A message from Pastor Elizabeth

Update April 1st, 2020


Church family,
As we come up to Holy Week, we grieve the fact that we cannot gather together in person. Our Hosanna's and Hallelujah's won't be ringing in the sanctuary. We will not be able to gather in community to remember the final acts of Jesus during his life (entering Jerusalem, supping with friends, the sacrifice on the cross) nor will we be able to come together and celebrate the resurrection of the Lord. Our Holy Week and most Holy Day look and feel different this year, and we certainly mourn this.
However, we are trying our best to connect with one another, across our physical separation, through our ongoing Facebook Live services, devotionals, and more. Here are a few things we will be doing:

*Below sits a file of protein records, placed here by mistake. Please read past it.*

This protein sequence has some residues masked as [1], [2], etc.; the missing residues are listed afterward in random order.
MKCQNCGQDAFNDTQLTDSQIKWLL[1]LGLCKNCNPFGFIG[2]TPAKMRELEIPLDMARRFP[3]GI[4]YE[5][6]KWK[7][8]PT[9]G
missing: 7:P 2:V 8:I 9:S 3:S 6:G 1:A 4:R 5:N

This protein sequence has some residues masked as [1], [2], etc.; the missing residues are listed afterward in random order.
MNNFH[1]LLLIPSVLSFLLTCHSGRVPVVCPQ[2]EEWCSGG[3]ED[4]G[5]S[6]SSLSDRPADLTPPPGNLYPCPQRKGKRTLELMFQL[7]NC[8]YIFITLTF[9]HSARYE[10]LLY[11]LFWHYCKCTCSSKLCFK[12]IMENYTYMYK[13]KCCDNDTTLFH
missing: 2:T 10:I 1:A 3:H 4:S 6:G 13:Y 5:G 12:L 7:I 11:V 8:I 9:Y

1) This Sunday (Palm/Passion Sunday) we will hold a Love Feast, in place of communion. Using common foods, like bread, and common drinks, like water (but not grape juice!), we will come together and share a meal, remembering that we are connected with one another, though we cannot gather for the sacrament of communion.

2) For Palm Sunday, if you feel so moved, when you go outside find some branches or some leaves. Record a video of yourself waving the branches and saying "Hosanna! Hosanna in the highest!" We will post the video on our Facebook page.
3) Maundy Thursday, we will come together for a 30 minute Dinner and Reflection service, via Zoom (a video conferencing application) At 5:30 PM we can all log onto our computers, tablets, or phones, and we will join together for a quick prayer, check-in, and reflection on a Gospel passage. If you are unable to join over Zoom, we will post the Gospel and reflection questions, so you may feel free to call up a friend and chat with them over a meal.